T:0247 665 8274
David has successfully handled cases in the Court of Appeal, House of Lords and Supreme Court. He has advised a wide range of clients including major insurers, the ABI, the NHS and Government Departments. He is the current head of the FOIL Disease Sector Focus team, and has served on the Court of Appeal Users Committee. He was named Defendant Lawyer of the year in 2013 and was shortlisted in 2008.
Notable cases include Rothwell v Chemical Insulations - the pleural plaques decision which saved insurers an estimated £1.4 billion. He acted for the ABI in their Supreme Court intervention in Zurich v IEG and advised major insurers on the successful Supreme Court challenge to the Recovery of Medical Costs for Asbestos Diseases (Wales) Bill. David also advised the ABI and major insurers on the Mesothelioma Act and 2013 Mesothelioma Consultation and has other successful Court of Appeal decisions on stress at work and European Convention issues.
Latest Insights by David Pugh
Client Alerts 18/04/2019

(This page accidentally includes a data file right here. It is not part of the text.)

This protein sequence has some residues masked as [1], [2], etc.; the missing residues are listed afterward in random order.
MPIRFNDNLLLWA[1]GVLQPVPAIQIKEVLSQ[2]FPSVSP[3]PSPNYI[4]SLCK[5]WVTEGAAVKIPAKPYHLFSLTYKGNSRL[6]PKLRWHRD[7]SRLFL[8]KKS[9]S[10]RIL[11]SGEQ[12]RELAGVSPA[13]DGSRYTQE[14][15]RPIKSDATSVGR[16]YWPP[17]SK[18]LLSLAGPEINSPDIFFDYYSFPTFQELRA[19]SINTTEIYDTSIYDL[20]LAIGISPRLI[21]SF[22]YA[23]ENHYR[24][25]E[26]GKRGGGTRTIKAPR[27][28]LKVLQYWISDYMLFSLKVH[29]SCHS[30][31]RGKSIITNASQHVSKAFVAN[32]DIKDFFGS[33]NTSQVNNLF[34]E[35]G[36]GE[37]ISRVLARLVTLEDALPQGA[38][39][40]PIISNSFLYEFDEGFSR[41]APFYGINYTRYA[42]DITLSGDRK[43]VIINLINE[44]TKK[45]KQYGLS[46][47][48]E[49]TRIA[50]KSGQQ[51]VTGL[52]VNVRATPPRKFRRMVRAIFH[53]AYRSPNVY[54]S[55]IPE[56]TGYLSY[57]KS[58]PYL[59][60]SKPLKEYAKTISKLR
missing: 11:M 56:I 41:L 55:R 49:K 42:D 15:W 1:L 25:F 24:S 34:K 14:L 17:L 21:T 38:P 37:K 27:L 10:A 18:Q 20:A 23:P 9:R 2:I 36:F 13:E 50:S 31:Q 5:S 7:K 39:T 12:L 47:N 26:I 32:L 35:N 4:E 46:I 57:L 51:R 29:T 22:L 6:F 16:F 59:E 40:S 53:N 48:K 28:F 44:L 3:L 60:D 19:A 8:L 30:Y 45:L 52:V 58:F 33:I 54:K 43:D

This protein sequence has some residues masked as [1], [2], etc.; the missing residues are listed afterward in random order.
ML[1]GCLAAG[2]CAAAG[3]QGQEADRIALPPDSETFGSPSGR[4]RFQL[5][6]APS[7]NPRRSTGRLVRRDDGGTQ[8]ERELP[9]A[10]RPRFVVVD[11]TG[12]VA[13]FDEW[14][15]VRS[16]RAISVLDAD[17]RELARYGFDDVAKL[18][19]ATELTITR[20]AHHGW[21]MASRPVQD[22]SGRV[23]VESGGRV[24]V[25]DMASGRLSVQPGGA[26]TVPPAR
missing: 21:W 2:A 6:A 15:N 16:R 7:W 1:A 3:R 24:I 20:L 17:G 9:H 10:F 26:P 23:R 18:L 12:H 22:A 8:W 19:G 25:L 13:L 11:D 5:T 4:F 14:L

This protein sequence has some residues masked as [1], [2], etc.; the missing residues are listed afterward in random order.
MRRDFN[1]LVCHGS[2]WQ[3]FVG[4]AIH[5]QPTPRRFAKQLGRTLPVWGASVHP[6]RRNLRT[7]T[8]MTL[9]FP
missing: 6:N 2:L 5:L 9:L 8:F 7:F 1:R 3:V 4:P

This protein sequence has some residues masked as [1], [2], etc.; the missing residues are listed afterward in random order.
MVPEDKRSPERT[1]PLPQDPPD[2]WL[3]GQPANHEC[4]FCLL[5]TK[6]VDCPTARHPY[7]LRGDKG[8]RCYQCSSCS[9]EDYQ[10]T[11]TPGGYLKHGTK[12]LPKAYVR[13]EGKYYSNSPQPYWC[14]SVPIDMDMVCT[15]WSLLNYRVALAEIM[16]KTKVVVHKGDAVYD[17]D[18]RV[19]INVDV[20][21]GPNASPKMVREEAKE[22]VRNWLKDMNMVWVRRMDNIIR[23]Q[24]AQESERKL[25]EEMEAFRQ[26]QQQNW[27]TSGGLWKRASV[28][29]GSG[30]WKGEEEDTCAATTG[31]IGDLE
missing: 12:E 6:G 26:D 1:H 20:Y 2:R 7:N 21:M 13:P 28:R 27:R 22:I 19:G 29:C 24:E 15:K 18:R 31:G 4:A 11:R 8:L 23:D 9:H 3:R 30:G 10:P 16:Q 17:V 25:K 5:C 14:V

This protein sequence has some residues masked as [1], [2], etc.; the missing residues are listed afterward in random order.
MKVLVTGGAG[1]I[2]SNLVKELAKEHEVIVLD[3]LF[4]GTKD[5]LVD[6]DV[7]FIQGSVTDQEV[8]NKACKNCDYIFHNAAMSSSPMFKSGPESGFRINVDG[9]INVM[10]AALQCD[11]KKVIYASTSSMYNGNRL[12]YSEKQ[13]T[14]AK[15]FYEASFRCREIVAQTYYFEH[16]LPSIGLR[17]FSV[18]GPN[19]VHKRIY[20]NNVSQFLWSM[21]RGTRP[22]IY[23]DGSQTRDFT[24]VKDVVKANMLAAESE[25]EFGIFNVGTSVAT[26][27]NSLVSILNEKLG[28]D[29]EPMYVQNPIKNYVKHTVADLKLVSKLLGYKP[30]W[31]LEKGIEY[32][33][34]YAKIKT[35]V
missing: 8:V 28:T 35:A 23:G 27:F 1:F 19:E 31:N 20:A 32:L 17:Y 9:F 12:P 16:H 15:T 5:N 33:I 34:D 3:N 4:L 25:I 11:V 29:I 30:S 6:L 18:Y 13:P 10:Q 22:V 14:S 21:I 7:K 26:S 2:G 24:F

Equitas v MMI and Allocating Claims for Mesothelioma 2019 EWCA Civ 718. 17.4.2019
Two issues dominate current asbestos claims - new treatments for mesothelioma and uncertainty about breach of duty.
Welcome to the latest edition of disease aware. We’ve addressed some subjects in greater detail than normal. We hope that you enjoy it.
Keoghs have successfully secured a commitment from the Government for a key amendment to the Companies Act 2006. This will preserve insurers’ rights to pursue contributions in legacy claims – especially mesothelioma.
Client Alerts 09/04/2018
Dryden & Ors v Johnson Matthey Plc  UKSC 18 The Supreme Court has decided that mere sensitisation to an allergen is an injury for which damages can be recovered. The reasoning employed to reach that view is difficult to follow. Because of this the full implications are unclear. The one certainty is that insurers can expect to face other claims for sensitisation – and the damages may not be modest.
Client Alerts 22/02/2018
The Court of Appeal has ruled on the Bussey case. The claimant has succeeded in part but the essential question has become even less clear. In what circumstances will an employer be in breach of duty for lower level exposures?